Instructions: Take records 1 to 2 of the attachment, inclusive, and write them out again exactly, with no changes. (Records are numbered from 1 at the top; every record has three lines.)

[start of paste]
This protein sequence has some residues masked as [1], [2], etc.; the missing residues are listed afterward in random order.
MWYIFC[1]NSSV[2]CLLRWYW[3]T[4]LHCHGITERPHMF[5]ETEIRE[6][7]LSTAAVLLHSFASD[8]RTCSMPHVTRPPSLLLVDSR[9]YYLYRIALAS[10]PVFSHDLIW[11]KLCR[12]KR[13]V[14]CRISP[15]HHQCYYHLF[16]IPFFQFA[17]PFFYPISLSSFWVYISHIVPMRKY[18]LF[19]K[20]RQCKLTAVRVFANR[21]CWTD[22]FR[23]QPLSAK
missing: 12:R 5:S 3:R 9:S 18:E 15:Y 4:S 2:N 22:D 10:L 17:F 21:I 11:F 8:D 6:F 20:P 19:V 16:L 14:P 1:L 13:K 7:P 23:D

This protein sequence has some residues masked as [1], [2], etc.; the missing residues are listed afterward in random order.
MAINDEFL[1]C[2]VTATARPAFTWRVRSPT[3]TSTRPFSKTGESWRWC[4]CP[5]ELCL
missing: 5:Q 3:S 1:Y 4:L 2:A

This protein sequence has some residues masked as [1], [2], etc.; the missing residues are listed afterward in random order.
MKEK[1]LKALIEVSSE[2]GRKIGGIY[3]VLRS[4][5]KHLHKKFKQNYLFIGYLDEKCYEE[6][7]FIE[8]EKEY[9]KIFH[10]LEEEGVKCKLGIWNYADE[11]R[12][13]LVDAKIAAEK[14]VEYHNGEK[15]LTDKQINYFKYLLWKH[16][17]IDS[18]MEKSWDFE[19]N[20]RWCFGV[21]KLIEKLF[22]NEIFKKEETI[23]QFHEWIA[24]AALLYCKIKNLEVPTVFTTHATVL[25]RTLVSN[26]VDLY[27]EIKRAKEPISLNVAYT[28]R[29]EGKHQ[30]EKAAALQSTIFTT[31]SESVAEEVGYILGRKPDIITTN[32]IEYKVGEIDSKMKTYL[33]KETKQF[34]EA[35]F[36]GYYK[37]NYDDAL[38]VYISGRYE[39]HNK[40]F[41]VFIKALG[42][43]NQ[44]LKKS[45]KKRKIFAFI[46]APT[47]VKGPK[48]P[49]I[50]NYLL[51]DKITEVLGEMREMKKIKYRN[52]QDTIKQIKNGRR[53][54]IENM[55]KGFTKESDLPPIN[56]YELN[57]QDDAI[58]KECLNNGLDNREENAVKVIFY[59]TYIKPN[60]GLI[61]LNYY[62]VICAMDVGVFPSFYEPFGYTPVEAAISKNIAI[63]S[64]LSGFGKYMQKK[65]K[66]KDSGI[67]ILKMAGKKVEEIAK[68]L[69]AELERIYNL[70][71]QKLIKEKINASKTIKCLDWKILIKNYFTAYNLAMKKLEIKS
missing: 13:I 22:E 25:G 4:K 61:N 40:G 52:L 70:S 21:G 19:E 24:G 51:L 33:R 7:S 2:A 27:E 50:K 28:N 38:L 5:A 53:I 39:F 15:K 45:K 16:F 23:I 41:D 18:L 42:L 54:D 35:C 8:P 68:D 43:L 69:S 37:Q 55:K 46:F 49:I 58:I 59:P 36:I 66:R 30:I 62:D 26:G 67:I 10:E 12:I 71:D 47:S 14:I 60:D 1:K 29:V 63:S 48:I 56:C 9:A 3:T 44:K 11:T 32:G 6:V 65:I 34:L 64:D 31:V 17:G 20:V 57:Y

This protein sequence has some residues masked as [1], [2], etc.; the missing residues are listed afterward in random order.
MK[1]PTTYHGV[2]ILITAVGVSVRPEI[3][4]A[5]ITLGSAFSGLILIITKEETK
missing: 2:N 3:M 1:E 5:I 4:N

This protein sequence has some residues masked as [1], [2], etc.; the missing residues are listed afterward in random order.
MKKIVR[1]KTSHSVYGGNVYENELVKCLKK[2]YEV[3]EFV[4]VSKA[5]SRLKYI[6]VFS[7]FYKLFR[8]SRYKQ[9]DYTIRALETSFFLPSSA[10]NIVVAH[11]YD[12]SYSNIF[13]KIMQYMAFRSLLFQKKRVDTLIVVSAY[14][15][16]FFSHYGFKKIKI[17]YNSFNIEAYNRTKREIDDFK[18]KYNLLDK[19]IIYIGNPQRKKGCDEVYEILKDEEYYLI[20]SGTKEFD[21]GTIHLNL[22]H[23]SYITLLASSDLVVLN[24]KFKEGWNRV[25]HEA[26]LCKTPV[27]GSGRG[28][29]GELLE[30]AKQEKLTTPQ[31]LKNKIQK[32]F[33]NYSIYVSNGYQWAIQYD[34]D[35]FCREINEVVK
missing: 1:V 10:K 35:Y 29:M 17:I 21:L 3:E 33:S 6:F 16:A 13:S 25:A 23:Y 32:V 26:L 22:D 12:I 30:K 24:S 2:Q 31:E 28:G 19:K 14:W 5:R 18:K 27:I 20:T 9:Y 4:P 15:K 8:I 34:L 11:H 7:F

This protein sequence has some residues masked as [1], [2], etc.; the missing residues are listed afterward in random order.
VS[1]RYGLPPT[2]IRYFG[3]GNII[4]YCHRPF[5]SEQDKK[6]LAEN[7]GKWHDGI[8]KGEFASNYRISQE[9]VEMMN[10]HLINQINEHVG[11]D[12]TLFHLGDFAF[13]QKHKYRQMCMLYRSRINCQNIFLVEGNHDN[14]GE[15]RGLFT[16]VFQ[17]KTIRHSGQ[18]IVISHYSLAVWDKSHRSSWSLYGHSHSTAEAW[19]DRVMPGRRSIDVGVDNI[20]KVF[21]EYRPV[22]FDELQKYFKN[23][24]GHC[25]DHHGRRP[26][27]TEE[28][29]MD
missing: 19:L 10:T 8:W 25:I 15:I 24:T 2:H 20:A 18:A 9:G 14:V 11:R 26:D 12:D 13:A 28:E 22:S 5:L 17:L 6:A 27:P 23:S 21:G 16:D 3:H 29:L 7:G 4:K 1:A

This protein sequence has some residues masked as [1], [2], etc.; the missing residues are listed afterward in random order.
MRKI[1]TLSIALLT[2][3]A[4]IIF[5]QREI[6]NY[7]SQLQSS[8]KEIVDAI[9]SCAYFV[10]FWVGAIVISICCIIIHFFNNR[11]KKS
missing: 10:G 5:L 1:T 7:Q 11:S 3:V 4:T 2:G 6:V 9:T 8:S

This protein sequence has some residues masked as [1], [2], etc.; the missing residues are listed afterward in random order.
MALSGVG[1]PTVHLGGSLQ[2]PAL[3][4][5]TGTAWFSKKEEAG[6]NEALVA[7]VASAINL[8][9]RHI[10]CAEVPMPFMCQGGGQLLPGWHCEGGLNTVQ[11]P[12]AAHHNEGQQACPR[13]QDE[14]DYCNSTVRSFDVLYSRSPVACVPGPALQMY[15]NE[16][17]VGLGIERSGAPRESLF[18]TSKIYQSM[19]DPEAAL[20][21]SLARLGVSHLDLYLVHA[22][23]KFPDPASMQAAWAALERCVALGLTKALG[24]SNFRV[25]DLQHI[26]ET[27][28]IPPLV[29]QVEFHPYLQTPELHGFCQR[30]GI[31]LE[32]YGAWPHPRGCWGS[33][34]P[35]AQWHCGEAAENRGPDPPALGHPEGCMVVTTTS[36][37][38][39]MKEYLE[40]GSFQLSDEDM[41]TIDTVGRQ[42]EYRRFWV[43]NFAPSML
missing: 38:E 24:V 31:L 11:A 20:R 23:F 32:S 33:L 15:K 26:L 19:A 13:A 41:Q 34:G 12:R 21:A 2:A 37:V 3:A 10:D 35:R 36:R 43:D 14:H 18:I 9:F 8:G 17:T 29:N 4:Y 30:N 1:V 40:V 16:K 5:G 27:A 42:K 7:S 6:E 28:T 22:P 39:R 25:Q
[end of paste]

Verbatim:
This protein sequence has some residues masked as [1], [2], etc.; the missing residues are listed afterward in random order.
MWYIFC[1]NSSV[2]CLLRWYW[3]T[4]LHCHGITERPHMF[5]ETEIRE[6][7]LSTAAVLLHSFASD[8]RTCSMPHVTRPPSLLLVDSR[9]YYLYRIALAS[10]PVFSHDLIW[11]KLCR[12]KR[13]V[14]CRISP[15]HHQCYYHLF[16]IPFFQFA[17]PFFYPISLSSFWVYISHIVPMRKY[18]LF[19]K[20]RQCKLTAVRVFANR[21]CWTD[22]FR[23]QPLSAK
missing: 12:R 5:S 3:R 9:S 18:E 15:Y 4:S 2:N 22:D 10:L 17:F 21:I 11:F 8:D 6:F 20:P 19:V 16:L 14:P 1:L 13:K 7:P 23:D

This protein sequence has some residues masked as [1], [2], etc.; the missing residues are listed afterward in random order.
MAINDEFL[1]C[2]VTATARPAFTWRVRSPT[3]TSTRPFSKTGESWRWC[4]CP[5]ELCL
missing: 5:Q 3:S 1:Y 4:L 2:A